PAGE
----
Retro-soul

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Retro soul, sometimes written as retro-soul, is a post-modern and contemporary popular music genre that emerged years after the golden era of soul music. In style of singing, arrangement and recording techniques, this music attempts to offer new music in the tradition of soul music from the United States from the 1950s to the 1970s. This differs from soul music, Contemporary R&B and neo soul as it is intentionally produced in a vintage recording sound and style years after the original era.[1]

Background[edit]

Retro Soul started in the late 1990s in New York City, with the vintage focused recordings from Desco (now Daptone Records). Hip hop producers craved sampling material, and the small label presented vinyl recordings emulating the style of 1960s and 1970s soul and music. This music was initially released to represent that the music may be rare or lost recordings that were somehow unearthed, although they were technically brand new recordings. The popularity grew, finding the music being played frequently on US college radio. In addition, some of these recordings were used as material for sampling in hip hop and electronic recordings.[2]

Success[edit]

This music was brought to mainstream popularity in the second album material of artist Amy Winehouse in 2006. Her Grammy Award-winning Back to Black record production included vintage soul style, and featuring the rhythm section and horn players from Sharon Jones & the Dap-Kings. Subsequent releases by artists Sharon Jones,[3] Mayer Hawthorne, Adrian Younge, Raphael Saadiq, Lee Fields, Shoshana Bean and Charles Bradley continued in this tradition.[4]

Characteristics[edit]

The musical style is recognized by both the arrangements and instrumentation from classic soul music of the 1950s until the 1970s. It is largely non-electronic. The instrumentation includes drum kit, electric bass, percussion, electric piano, electric guitar, Hammond organ, piano, saxophone, trumpet and trombone. The music is both instrumental and with vocals. The repertoire includes ballads, mid tempos and uptempos. The rhythms can include Motown, funk, and Sentimental ballad.[5]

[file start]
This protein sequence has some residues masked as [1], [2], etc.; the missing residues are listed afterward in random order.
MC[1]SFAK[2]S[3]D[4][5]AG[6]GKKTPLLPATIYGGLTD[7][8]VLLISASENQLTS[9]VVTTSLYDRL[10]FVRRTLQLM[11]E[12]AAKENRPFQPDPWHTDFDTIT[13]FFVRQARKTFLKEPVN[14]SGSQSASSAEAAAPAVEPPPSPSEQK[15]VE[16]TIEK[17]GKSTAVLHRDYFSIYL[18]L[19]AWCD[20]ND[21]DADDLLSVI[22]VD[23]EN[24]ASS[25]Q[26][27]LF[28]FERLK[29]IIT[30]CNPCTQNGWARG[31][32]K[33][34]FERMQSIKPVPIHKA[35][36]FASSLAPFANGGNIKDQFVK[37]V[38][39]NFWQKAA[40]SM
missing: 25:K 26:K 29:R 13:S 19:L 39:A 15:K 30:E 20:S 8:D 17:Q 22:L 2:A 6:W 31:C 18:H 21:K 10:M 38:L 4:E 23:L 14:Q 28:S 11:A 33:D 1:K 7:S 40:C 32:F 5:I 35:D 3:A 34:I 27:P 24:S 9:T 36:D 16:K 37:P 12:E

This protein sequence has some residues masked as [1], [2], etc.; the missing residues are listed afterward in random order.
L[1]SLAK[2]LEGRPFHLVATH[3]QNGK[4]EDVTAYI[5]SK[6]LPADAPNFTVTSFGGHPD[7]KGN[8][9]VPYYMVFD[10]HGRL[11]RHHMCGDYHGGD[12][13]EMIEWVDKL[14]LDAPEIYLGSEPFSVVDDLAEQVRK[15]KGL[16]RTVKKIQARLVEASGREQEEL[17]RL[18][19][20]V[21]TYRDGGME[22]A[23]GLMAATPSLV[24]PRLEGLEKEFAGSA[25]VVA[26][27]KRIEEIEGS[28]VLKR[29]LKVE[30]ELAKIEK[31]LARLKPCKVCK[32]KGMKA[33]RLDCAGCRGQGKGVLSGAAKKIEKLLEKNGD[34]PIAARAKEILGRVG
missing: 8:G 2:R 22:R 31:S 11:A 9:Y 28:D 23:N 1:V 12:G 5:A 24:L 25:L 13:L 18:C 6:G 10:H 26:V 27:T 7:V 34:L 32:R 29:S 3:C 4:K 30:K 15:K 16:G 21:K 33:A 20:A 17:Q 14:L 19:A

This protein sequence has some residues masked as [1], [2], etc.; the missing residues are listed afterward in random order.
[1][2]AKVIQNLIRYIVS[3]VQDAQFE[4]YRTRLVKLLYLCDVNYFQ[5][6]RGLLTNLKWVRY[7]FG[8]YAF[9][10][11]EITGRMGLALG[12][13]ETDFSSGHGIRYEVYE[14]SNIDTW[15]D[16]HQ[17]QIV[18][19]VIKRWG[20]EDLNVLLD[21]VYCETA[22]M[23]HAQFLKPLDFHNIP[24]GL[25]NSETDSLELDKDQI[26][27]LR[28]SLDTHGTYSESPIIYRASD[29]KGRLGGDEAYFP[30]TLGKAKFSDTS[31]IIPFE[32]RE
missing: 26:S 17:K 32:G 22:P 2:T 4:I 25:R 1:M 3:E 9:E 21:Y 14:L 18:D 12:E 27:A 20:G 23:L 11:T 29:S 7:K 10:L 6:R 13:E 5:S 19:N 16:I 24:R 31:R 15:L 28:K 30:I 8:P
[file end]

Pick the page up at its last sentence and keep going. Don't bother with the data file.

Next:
Record labels[edit]

Desco Records (Brooklyn, 1996–2000)

  • Founded by Phillip Lehman and Bosco Mann, the label was an early home to New York's artists. Lehman and Mann split ways to pursue different sounds in 2000.

Daptone Records (Brooklyn, 2004–present)

Truth & Soul Records (Brooklyn, 2004–2016)

  • Following Desco, Lehman would run the short-lived label Soul Fire (1999–2003) before handing the studio over to Soul Fire musicians and producers Leon Michels and Jeff Silverman. Truth & Soul is best known for their Lee Fields & The Expressions releases and relationship with Daptone artists.

Colemine Records (Ohio, 2007–present)

Stones Throw Records (Los Angeles, 1996–present)

Now-Again Records (Los Angeles, 2002–present)

References[edit]

  1. ^ "Retro-Soul Music Artists". AllMusic.
  2. ^ "What Is (Retro) Soul?". Idolator. July 19, 2007.
  3. ^ "Sharon Jones of retro-soul band the Dap-Kings dies at 60". BBC News. November 19, 2016. Retrieved March 7, 2021.
  4. ^ Hockley-Smith, Sam (September 25, 2017). "Charles Bradley: A Master of Raw Soul". Vulture.com. Retrieved March 7, 2021.{{cite web}}: CS1 maint: url-status (link)
  5. ^ Powers, Ann (October 14, 2011). "How To Keep It Real When Making New Soul". NPR.
  6. ^ "ARTISTS". Colemine Records. Retrieved March 9, 2021.
  7. ^ Williams, Caleb (July 11, 2014). "High school teacher and record label founder Terry Cole is traveling the country delivering 45s". Westword. Retrieved March 9, 2021.